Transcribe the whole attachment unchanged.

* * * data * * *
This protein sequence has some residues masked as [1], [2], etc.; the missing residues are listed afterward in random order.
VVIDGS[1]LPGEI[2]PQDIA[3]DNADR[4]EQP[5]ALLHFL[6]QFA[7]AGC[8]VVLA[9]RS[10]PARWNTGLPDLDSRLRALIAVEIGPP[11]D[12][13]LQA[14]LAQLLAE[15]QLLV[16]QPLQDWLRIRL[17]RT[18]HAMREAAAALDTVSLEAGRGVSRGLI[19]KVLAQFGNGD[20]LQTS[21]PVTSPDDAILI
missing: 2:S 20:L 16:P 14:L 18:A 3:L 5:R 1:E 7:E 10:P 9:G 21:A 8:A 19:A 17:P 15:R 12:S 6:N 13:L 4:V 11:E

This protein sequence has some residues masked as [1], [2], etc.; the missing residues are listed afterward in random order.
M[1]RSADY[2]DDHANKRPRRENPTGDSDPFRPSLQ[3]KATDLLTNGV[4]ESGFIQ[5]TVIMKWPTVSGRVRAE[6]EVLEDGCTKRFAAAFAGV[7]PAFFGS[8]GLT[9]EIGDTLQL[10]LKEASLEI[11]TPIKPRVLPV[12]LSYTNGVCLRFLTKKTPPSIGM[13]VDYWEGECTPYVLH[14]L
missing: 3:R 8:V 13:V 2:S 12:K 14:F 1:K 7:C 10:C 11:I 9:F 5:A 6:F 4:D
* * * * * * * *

This protein sequence has some residues masked as [1], [2], etc.; the missing residues are listed afterward in random order.
VVIDGS[1]LPGEI[2]PQDIA[3]DNADR[4]EQP[5]ALLHFL[6]QFA[7]AGC[8]VVLA[9]RS[10]PARWNTGLPDLDSRLRALIAVEIGPP[11]D[12][13]LQA[14]LAQLLAE[15]QLLV[16]QPLQDWLRIRL[17]RT[18]HAMREAAAALDTVSLEAGRGVSRGLI[19]KVLAQFGNGD[20]LQTS[21]PVTSPDDAILI
missing: 2:S 20:L 16:P 14:L 18:A 3:L 5:R 1:E 7:E 10:P 9:G 21:A 8:A 19:A 17:P 15:R 12:S 6:N 13:L 4:V 11:E

This protein sequence has some residues masked as [1], [2], etc.; the missing residues are listed afterward in random order.
M[1]RSADY[2]DDHANKRPRRENPTGDSDPFRPSLQ[3]KATDLLTNGV[4]ESGFIQ[5]TVIMKWPTVSGRVRAE[6]EVLEDGCTKRFAAAFAGV[7]PAFFGS[8]GLT[9]EIGDTLQL[10]LKEASLEI[11]TPIKPRVLPV[12]LSYTNGVCLRFLTKKTPPSIGM[13]VDYWEGECTPYVLH[14]L
missing: 3:R 8:V 13:V 2:S 12:K 14:F 1:K 7:C 10:C 11:I 9:F 5:A 6:F 4:D